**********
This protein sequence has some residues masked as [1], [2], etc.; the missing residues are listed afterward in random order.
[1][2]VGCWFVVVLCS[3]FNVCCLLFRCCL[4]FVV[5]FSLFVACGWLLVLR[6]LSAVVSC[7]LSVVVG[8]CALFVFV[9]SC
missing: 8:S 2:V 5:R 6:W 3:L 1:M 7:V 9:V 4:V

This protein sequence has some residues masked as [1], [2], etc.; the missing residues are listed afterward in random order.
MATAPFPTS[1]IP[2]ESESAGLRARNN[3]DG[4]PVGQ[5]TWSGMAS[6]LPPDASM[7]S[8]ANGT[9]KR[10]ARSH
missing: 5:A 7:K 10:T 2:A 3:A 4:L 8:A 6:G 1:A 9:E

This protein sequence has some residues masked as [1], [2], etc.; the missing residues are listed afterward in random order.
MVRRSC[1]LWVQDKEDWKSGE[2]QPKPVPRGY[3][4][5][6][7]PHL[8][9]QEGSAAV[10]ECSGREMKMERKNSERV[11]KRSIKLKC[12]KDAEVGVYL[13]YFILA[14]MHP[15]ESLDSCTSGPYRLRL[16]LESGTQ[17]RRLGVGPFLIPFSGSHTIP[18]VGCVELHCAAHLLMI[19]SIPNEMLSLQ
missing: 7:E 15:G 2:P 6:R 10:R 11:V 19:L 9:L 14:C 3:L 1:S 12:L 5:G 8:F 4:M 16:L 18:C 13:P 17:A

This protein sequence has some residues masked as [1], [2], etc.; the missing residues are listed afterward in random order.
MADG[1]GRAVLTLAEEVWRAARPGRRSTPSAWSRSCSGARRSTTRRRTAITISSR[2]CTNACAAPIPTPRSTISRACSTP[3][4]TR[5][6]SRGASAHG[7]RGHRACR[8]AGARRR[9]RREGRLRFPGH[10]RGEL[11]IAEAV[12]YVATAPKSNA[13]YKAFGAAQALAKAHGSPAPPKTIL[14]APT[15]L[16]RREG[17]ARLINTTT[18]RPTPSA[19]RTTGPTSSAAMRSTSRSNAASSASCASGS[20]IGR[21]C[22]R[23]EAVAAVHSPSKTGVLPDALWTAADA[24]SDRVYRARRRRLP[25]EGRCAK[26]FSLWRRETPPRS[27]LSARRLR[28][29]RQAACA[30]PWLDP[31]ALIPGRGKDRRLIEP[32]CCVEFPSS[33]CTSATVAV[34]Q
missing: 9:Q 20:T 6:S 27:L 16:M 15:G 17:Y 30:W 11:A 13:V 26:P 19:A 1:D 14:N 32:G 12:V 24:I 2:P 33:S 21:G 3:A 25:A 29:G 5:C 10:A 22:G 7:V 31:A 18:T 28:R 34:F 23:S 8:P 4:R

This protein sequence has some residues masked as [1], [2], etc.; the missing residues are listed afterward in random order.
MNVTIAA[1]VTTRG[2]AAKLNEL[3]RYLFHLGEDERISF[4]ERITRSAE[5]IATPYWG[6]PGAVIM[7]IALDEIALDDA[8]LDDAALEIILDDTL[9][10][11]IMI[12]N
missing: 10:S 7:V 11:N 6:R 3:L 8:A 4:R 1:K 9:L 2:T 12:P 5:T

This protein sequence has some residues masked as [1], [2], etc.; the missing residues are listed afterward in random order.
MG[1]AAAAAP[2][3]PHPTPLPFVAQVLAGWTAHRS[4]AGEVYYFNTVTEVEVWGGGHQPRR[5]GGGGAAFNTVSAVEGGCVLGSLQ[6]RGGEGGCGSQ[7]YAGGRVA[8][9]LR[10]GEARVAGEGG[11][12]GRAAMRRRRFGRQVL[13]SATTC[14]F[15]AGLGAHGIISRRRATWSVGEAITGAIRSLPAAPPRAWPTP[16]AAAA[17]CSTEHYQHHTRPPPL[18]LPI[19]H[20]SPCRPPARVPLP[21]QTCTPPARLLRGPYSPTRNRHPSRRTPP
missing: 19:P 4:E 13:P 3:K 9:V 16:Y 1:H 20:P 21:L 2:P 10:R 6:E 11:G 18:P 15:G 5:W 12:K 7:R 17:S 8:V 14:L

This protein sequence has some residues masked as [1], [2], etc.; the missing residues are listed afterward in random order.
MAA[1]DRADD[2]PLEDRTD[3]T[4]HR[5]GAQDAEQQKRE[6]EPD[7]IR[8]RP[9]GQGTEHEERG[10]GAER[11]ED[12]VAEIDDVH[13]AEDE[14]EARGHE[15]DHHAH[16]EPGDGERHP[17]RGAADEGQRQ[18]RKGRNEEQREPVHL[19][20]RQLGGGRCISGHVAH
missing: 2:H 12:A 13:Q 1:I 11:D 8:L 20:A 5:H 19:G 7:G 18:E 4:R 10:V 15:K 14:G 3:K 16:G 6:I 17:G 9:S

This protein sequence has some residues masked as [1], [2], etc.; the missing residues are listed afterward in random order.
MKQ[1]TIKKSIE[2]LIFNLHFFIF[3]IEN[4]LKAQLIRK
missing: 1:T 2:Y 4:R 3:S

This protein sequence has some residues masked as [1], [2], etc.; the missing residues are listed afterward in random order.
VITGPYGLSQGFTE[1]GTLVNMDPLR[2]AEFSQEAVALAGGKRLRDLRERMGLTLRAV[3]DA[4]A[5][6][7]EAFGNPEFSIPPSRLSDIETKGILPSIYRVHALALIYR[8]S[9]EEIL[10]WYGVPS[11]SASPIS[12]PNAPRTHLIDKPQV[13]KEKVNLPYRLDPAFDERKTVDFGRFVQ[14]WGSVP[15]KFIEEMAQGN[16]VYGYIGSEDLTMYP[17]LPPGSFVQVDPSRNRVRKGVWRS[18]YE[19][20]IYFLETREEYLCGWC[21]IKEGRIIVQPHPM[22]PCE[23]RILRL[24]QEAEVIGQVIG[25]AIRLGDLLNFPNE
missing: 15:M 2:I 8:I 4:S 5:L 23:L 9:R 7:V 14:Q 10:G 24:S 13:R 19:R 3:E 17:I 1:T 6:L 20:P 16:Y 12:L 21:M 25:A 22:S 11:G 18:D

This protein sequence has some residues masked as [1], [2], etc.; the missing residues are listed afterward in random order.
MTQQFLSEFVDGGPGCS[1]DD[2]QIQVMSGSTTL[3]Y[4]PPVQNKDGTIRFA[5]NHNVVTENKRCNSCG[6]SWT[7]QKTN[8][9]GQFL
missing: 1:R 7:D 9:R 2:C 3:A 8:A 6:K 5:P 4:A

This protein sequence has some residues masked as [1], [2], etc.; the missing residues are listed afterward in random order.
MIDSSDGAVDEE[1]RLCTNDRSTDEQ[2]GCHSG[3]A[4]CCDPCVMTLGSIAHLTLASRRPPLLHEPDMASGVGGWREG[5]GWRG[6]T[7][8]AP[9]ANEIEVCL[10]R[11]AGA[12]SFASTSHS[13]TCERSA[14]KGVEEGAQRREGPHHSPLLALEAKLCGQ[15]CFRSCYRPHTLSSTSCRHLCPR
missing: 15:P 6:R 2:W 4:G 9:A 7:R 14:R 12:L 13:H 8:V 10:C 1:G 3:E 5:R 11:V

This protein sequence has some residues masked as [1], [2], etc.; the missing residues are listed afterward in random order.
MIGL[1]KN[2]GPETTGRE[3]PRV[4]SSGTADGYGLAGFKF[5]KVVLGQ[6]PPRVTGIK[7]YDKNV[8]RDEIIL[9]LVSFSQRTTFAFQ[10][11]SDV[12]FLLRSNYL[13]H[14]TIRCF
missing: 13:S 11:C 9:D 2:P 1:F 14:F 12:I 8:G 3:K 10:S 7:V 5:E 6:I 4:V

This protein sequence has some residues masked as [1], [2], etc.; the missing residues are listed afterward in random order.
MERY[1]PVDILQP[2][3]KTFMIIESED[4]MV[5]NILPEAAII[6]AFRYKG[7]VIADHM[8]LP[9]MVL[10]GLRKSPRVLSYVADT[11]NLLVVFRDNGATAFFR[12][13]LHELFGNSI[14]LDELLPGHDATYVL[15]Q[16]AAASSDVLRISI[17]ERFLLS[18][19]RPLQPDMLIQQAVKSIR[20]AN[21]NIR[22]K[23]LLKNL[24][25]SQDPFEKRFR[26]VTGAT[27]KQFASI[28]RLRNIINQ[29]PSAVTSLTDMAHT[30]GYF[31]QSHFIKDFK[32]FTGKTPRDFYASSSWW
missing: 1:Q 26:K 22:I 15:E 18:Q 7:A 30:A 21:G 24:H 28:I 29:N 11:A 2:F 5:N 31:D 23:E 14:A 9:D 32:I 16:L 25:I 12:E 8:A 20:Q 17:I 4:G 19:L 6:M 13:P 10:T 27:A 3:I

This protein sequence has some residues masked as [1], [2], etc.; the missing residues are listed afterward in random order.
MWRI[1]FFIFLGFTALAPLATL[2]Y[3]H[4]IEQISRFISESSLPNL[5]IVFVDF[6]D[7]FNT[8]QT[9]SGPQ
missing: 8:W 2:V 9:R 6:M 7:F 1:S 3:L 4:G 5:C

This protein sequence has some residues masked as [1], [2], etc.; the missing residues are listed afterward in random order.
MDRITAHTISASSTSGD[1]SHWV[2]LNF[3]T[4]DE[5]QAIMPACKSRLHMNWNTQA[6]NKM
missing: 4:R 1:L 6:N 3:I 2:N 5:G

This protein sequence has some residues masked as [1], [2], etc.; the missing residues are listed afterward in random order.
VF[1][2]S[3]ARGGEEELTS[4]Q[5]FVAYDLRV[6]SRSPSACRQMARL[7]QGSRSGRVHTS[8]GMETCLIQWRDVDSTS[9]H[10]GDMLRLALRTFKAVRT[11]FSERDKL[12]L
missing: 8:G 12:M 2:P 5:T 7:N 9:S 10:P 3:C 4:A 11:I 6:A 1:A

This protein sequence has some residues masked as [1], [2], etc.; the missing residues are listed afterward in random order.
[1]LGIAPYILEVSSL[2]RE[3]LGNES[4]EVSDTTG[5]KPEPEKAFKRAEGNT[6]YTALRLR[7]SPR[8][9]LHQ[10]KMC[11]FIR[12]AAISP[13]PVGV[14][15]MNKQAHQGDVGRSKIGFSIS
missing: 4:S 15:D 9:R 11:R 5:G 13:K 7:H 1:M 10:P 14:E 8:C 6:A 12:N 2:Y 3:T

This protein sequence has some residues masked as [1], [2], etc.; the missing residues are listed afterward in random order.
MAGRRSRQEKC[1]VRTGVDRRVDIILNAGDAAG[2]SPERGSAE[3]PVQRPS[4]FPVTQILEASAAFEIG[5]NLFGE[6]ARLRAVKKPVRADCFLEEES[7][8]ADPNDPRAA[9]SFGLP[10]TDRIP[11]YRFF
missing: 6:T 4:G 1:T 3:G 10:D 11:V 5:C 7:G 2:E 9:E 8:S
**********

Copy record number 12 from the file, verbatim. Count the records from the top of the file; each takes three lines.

This protein sequence has some residues masked as [1], [2], etc.; the missing residues are listed afterward in random order.
MIGL[1]KN[2]GPETTGRE[3]PRV[4]SSGTADGYGLAGFKF[5]KVVLGQ[6]PPRVTGIK[7]YDKNV[8]RDEIIL[9]LVSFSQRTTFAFQ[10][11]SDV[12]FLLRSNYL[13]H[14]TIRCF
missing: 13:S 11:C 9:D 2:P 1:F 14:F 12:I 8:G 3:K 10:S 7:V 5:E 6:I 4:V